Government is of course steered by politics, and in politics there’s always going to be those to whom the public disclosure of information, will either be a non-priority, an annoyance, or a curse. Politicians aren’t going to be lining up to put their briefing notes online. There’s always going to be a need to actually drop a cheque in an envelope along with a form asking for the disclosure of X, Y, and Z (oh, how it would be nice to be able to do this online as well).

There are also, always going to be nuisance requests. And there are ways that those who choose to file these, can be left to their own devices in what I’m going to propose. The value of freedom of information is shown constantly in those requests which bring valuable information to light – that which informs, and that which holds those in power, responsible for their actions and decisions. These requests are not always made by a media organization with the funds to pursue information, paying those extra fees that are often charged for xeroxing and a staffer’s time, (my Community League was quoted several thousand for our request), or the platform to widely release what’s revealed.

You’ve probably heard of Kickstarter, the “funding platform for creative projects”. I’d like to suggest something similar targeted towards government prosperity. Maybe it’s put together by media groups, the child of like-minded organizations, or some form of social enterprise.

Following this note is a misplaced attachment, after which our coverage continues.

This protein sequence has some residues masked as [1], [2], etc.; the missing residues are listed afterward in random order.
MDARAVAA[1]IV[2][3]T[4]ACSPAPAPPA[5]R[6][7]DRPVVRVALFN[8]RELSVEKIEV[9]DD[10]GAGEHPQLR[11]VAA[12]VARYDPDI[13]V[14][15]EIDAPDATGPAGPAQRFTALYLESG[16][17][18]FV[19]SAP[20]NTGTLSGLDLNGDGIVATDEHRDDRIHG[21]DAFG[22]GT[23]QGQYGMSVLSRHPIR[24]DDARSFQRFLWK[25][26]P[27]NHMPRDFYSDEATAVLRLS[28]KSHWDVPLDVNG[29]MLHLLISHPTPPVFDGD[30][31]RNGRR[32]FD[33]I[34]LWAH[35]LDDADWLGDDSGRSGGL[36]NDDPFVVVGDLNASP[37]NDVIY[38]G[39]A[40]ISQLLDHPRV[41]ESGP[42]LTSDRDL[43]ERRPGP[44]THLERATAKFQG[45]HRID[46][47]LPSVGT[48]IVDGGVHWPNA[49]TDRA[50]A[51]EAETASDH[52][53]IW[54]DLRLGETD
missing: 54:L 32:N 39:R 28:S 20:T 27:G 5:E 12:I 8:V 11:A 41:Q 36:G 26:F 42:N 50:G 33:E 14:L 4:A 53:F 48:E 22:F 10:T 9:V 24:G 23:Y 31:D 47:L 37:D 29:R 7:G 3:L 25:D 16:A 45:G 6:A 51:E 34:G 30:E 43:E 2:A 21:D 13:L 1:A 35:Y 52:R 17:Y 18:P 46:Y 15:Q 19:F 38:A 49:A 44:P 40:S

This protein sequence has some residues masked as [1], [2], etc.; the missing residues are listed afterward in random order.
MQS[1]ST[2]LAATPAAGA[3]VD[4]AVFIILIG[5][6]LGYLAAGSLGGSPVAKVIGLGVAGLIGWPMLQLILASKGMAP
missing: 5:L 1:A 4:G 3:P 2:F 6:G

I’m not going draft any potential non-profit or corporate bylaws for it here, but here is the Coles Notes version of how I’d envision its operation. Anyone – Individual, biz, etc lays out the information they’re seeking. For low-income individuals, this is the chance to have the cost of initial filing fees covered. For others, if they’ve filed a request and have been quoted additional fees to have it fulfilled, this is where our funding platform kicks in. With interested donors covering the fee request with the agreement that the information received will be published online, through the platform.

So if there are folks out there in the media or in the non-profit sector looking for a long-term transparency project, please consider this idea open to all.

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Study ranks Canada’s freedom-of-information laws dead last

Alberta gets a ‘D’ in freedom of information audit

Park It